Continuous Peer-to-Peer Feedback is the Super Power You Need Now

Make feedback a winning habit on your team.

Written By

Lauren Humphrey

Lauren Humphrey

Help people managers succeed

Other topics

Many companies have shifted from hierarchical team structures with single functions to dynamic “squads” that work cross-functionally. This means that traditional feedback between a manager and direct report may not be as relevant as peer-to-peer feedback. Even within a more traditional organization, peers on the same team and function may have more specific and detailed insights than a busy manager who spends their time away from the daily work. Peer-to-peer feedback is hard to get right and can often lead to anxiety, confusion, and conflict. If you are building a high performance team in today’s world, it’s important to build the right process and support for peer-to-peer feedback.

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What is peer-to-peer feedback?

Peer-to-peer feedback means feedback that one employee shares with another employee who is not in their reporting (aka management) line. Peers can be at the same level or they can be at different levels, though typically these employees would be working on tasks, projects, and deliverables commensurate with their experience and roles. Peers can be on the same team and/or function, or they can be on different teams within different parts of the business.

 Here are some examples:

  • Two Associate Customer Support representatives give one another feedback on how to improve the quality of one another’s responses to customers
  • A Staff-Level Engineer gives feedback to a Senior Engineer on their communication approach and how it led to poor outcomes in a recent sprint
  • A Sales Manager shares feedback with a Customer Onboarding Manager about the way they led an amazing Growth Team meeting that motivated Sales and Onboarding to work together
  • A Director of Customer Support gives feedback to a Senior PM on how earlier education about a recent update could have reduced customer concerns and support tickets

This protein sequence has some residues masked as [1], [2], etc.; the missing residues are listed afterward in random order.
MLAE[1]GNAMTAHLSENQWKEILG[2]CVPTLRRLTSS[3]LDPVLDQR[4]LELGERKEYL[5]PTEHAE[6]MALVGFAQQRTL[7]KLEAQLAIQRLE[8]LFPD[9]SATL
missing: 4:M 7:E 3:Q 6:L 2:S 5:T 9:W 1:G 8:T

In some cultures, it’s customary for peers to ask for and give one another feedback any time. In other cultures, peer-to-peer happens at more formal intervals through processes like “360-degree reviews” – aka “360 reviews,” where peers solicit and share formal feedback about one another. 360 reviews are often part of performance review cycles, serving as an input to the review process. Other times 360 reviews stand alone.

Why is peer-to-peer feedback important to a high performance culture?

High performance teams win when they can tap into the best ideas and strengths on their team members, and when performance issues are identified and worked on quickly. 

Managers and leadership play an important role in setting direction and values, and ensuring the team has the resources they need to succeed. Of course, these leaders can and should share feedback to help employees learn and grow. However, they may not have the technical depth, day-to-day vantagepoint, or bandwidth to share timely, relevant feedback. 

In contrast, peers who are working alongside one another have the advantage of real-time insights and subject matter expertise that can help their teammates directly achieve better results.

Why is peer-to-peer feedback hard?

First, productive peer-to-peer feedback relies on a foundation of trust. Especially when sharing constructive feedback, an employee needs to believe that their co-worker has their best interests in mind and has the expertise and skill to help them grow.